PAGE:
Instead, the oil thieves are now focusing on illegal refineries where oil and condensates are heated in large metal drums to extract the lightest part of the barrel. Col. Sagir Musa, a spokesman for the Nigerian army task force that polices the delta, said 300 illegal refineries were discovered last year.

Some of the refineries turn crude oil into “half-pure diesel, a very crude product,” after subjecting it to high temperatures, Col. Musa said. But other refineries, for instance in Soku, use condensate — a liquid often contained in natural-gas deposits — that is easy to turn into kerosene, he said.

The chemical engineer said that the trade brings in hundreds of millions of naira (one naira equals one U.S. cent) on a daily basis and that some of the product ends up at gas stations.

Shell said that “the estimated volumes of crude oil stolen…have tended to increase again since 2006.” In 2007, the company lost between 30,000 and 50,000 barrels of oil a day from its Nigerian onshore joint venture. It didn’t specify how much it lost in 2006 or 2008.

Oil bunkering is becoming an attractive career in an environment in which demand for refined products is still high and legitimate job opportunities are shrinking because of unrest.

One former Shell Nigeria manager who recently left the company said the chemical engineer asked him to join his operation but he “declined the offer.” He said an illegal refinery typically pays 10 times more for an engineer than a major oil company.

A government official in the Niger Delta’s administration said he considered accepting an offer by a neighbor to join a distribution network for stolen petroleum. The official said his neighbor of about 20 years old, once an unemployed high-school graduate, had started to drive around in a jeep and upgraded his studio to a three-bedroom apartment after embracing the business. “He has gone from zero to hero,” he said.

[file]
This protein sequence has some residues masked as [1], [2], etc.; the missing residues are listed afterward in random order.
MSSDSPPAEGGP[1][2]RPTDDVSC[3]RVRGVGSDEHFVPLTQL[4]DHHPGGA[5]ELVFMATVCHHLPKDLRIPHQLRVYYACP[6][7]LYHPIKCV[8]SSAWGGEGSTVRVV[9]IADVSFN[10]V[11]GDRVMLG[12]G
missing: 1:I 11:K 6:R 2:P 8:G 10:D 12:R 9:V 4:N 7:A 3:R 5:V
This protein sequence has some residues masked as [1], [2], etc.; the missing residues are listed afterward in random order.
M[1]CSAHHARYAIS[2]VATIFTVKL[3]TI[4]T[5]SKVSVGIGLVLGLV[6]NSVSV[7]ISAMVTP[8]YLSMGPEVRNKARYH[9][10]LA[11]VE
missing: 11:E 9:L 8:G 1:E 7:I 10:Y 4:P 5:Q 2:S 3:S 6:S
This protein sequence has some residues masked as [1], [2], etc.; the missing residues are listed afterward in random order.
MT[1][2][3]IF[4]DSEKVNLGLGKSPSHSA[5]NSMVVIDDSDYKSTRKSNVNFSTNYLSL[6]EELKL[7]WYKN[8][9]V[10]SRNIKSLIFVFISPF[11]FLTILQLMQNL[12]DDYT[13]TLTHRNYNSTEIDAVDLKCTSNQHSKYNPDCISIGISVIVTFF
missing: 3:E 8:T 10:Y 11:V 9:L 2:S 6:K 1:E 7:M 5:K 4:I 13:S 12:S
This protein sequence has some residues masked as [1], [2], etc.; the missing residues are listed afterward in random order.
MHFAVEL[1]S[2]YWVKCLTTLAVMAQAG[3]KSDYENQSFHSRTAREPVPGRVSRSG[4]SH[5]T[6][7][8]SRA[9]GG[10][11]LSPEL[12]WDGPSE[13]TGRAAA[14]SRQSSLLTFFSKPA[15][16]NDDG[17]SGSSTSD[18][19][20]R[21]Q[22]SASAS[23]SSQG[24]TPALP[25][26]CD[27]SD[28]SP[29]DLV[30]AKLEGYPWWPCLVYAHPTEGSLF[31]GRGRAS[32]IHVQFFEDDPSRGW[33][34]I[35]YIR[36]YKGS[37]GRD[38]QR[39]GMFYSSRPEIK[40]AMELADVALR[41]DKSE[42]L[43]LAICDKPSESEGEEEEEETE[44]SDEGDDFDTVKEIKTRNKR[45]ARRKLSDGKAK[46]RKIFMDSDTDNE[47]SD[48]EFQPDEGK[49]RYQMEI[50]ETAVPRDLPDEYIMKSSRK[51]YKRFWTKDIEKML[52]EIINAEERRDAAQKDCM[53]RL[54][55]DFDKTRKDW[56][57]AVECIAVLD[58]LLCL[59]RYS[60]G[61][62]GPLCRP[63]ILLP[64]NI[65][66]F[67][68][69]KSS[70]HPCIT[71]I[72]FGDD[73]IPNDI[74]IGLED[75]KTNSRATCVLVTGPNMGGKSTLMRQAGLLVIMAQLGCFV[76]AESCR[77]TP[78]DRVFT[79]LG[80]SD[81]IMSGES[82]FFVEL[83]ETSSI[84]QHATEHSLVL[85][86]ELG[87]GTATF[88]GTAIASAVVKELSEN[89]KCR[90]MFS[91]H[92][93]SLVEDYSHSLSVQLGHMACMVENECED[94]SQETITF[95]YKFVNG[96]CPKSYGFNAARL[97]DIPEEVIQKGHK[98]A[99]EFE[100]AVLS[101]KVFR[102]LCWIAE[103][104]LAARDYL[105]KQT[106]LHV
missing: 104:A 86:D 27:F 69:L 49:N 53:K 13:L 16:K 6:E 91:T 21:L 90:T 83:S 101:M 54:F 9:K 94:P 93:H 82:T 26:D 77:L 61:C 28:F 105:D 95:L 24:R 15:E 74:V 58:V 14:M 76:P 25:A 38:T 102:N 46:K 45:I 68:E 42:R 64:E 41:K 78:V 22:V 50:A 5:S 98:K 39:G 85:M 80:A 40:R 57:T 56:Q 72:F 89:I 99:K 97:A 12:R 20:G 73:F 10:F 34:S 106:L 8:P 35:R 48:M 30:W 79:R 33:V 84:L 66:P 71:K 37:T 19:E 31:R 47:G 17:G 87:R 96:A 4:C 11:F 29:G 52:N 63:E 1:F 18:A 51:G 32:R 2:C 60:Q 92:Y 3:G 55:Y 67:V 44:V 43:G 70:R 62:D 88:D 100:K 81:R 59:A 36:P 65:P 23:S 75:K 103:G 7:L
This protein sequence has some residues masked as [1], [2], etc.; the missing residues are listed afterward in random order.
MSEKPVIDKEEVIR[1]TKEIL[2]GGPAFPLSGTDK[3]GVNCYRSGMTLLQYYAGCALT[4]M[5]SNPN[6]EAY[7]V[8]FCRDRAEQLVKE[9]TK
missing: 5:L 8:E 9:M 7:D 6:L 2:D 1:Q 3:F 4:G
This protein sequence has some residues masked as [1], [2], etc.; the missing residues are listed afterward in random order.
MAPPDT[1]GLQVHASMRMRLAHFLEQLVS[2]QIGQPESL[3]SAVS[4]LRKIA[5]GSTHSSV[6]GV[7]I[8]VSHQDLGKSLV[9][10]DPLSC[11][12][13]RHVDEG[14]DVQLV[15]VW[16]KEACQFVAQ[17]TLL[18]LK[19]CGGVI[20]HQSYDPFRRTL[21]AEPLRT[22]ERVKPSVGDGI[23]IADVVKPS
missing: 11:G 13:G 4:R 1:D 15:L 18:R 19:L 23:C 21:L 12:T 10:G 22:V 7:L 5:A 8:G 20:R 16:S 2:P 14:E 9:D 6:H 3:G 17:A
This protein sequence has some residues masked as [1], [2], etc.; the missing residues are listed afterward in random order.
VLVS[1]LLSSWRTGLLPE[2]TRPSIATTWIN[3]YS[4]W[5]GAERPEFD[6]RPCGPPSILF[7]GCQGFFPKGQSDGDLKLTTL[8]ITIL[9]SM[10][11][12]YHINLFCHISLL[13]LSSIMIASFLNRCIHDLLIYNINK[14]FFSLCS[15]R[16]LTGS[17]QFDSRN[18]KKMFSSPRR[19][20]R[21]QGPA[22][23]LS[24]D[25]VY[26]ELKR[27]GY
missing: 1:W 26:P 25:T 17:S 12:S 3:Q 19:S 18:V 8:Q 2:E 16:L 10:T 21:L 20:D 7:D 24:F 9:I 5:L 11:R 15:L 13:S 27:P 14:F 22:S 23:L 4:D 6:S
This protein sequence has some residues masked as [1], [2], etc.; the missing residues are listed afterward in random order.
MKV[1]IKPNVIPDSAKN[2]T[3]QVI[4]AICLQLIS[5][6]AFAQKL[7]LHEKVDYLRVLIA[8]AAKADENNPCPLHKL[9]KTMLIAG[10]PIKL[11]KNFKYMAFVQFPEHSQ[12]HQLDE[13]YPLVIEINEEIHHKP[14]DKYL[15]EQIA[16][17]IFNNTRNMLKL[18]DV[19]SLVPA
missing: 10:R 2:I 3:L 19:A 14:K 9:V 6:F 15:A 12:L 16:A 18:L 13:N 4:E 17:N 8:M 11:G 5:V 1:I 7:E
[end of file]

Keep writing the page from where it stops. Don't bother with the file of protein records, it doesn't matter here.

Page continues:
Oil thieves also take advantage of the region’s infrastructure gaps. Even though Nigeria sits upon plentiful crude reserves, the country has to import the majority of its oil products, a problem compounded by the sabotage of its refined-products pipelines. To make matters worse, “petroleum product distribution doesn’t reach the heart of the delta…and they pay three to four times the price in the rest of the country,” a Shell official said. By contrast, oil thieves undercut official prices by 50%, people familiar with the business said.

Col. Musa said the majority of illegally refined products were used for generators, which make up for the lack of an electricity grid in the delta. When used in cars, the generators cause breakdowns, he said.

The poor-quality products aren’t damaging just car engines but the fabric of Niger Delta society itself, triggering personal injuries and environmental damage and financing an escalation of violence. A Shell official said burn victims have regularly visited the company’s health facilities after trying to steal oil.

The increased efficiency of oil theft may be behind a new wave of environmental damage in some Niger Delta areas. In 2008, the number of barrels spilled from Shell Nigeria operations because of bunkering and sabotage — already the largest cause of spills — rose to about 40,000 barrels, compared with about 15,000 barrels in 2007, according to a person close to the company.

Pictures of the Soku plant show how oil theft turned its green surroundings into a black and charred landscape.

—Guy Chazan and James Herron contributed from Londonto this article.

Write to Benoît Faucon at [email protected]